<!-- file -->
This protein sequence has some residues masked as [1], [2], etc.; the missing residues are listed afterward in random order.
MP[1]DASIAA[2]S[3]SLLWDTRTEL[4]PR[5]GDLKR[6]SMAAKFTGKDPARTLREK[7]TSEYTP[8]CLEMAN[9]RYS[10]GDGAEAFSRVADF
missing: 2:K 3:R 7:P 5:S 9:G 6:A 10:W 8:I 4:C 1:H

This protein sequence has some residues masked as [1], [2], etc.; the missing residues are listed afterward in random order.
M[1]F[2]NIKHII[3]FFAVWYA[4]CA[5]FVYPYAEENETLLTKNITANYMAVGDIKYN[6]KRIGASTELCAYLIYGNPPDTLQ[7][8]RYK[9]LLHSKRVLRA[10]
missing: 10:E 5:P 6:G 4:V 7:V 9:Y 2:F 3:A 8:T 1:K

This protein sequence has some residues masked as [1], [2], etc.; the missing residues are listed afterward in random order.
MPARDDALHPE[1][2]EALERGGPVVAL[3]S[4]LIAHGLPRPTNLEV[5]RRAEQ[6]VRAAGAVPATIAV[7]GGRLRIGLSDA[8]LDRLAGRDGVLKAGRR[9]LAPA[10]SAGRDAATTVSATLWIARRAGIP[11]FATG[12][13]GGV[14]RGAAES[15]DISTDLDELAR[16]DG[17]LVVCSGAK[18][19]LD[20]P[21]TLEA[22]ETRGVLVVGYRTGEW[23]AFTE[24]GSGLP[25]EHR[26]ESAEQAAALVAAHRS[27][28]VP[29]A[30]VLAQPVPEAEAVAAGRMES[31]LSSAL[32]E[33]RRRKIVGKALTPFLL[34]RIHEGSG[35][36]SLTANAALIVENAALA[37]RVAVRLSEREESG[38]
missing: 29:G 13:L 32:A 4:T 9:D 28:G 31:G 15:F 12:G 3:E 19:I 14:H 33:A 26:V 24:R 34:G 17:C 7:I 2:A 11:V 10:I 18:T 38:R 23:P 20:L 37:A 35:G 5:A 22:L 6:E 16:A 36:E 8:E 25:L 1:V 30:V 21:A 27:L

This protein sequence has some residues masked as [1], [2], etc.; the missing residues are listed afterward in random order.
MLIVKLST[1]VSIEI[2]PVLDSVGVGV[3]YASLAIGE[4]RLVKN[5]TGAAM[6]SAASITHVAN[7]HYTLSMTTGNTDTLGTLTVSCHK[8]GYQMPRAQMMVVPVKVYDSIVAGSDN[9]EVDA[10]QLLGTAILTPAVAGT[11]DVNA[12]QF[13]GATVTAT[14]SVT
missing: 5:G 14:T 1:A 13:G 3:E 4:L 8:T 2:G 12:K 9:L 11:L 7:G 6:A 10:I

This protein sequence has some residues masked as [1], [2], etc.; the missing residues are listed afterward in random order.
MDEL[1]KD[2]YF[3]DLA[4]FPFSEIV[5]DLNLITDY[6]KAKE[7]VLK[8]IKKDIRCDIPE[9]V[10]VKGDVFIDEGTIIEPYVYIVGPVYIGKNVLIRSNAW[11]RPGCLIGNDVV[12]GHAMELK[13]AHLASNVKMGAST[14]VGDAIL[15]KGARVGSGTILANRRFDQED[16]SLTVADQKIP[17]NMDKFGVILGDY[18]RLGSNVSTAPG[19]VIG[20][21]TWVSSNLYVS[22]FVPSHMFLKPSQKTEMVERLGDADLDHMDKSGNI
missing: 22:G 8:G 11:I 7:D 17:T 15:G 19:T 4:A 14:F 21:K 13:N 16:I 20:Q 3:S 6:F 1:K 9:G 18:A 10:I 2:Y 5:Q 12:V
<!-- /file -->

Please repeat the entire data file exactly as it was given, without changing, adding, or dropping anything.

This protein sequence has some residues masked as [1], [2], etc.; the missing residues are listed afterward in random order.
MP[1]DASIAA[2]S[3]SLLWDTRTEL[4]PR[5]GDLKR[6]SMAAKFTGKDPARTLREK[7]TSEYTP[8]CLEMAN[9]RYS[10]GDGAEAFSRVADF
missing: 2:K 3:R 7:P 5:S 9:G 6:A 10:W 8:I 4:C 1:H

This protein sequence has some residues masked as [1], [2], etc.; the missing residues are listed afterward in random order.
M[1]F[2]NIKHII[3]FFAVWYA[4]CA[5]FVYPYAEENETLLTKNITANYMAVGDIKYN[6]KRIGASTELCAYLIYGNPPDTLQ[7][8]RYK[9]LLHSKRVLRA[10]
missing: 10:E 5:P 6:G 4:V 7:V 9:Y 2:F 3:A 8:T 1:K

This protein sequence has some residues masked as [1], [2], etc.; the missing residues are listed afterward in random order.
MPARDDALHPE[1][2]EALERGGPVVAL[3]S[4]LIAHGLPRPTNLEV[5]RRAEQ[6]VRAAGAVPATIAV[7]GGRLRIGLSDA[8]LDRLAGRDGVLKAGRR[9]LAPA[10]SAGRDAATTVSATLWIARRAGIP[11]FATG[12][13]GGV[14]RGAAES[15]DISTDLDELAR[16]DG[17]LVVCSGAK[18][19]LD[20]P[21]TLEA[22]ETRGVLVVGYRTGEW[23]AFTE[24]GSGLP[25]EHR[26]ESAEQAAALVAAHRS[27][28]VP[29]A[30]VLAQPVPEAEAVAAGRMES[31]LSSAL[32]E[33]RRRKIVGKALTPFLL[34]RIHEGSG[35][36]SLTANAALIVENAALA[37]RVAVRLSEREESG[38]
missing: 29:G 13:L 32:A 4:T 9:D 28:G 31:G 15:F 12:G 3:E 19:I 14:H 33:A 26:V 24:R 34:G 17:C 7:I 2:A 11:V 10:I 18:T 38:R 23:P 20:L 37:A 35:G 5:A 22:L 6:E 16:A 36:E 8:E 25:L 1:V 30:V 21:A 27:L

This protein sequence has some residues masked as [1], [2], etc.; the missing residues are listed afterward in random order.
MLIVKLST[1]VSIEI[2]PVLDSVGVGV[3]YASLAIGE[4]RLVKN[5]TGAAM[6]SAASITHVAN[7]HYTLSMTTGNTDTLGTLTVSCHK[8]GYQMPRAQMMVVPVKVYDSIVAGSDN[9]EVDA[10]QLLGTAILTPAVAGT[11]DVNA[12]QF[13]GATVTAT[14]SVT
missing: 5:G 14:T 1:A 13:G 3:E 4:L 8:T 2:G 12:K 9:L 11:L 7:G 6:A 10:I

This protein sequence has some residues masked as [1], [2], etc.; the missing residues are listed afterward in random order.
MDEL[1]KD[2]YF[3]DLA[4]FPFSEIV[5]DLNLITDY[6]KAKE[7]VLK[8]IKKDIRCDIPE[9]V[10]VKGDVFIDEGTIIEPYVYIVGPVYIGKNVLIRSNAW[11]RPGCLIGNDVV[12]GHAMELK[13]AHLASNVKMGAST[14]VGDAIL[15]KGARVGSGTILANRRFDQED[16]SLTVADQKIP[17]NMDKFGVILGDY[18]RLGSNVSTAPG[19]VIG[20][21]TWVSSNLYVS[22]FVPSHMFLKPSQKTEMVERLGDADLDHMDKSGNI
missing: 22:G 8:G 11:I 7:D 17:T 15:G 19:T 4:A 14:F 21:K 13:N 16:I 20:Q 3:S 6:F 1:K 9:G 18:A 10:I 2:Y 5:Q 12:V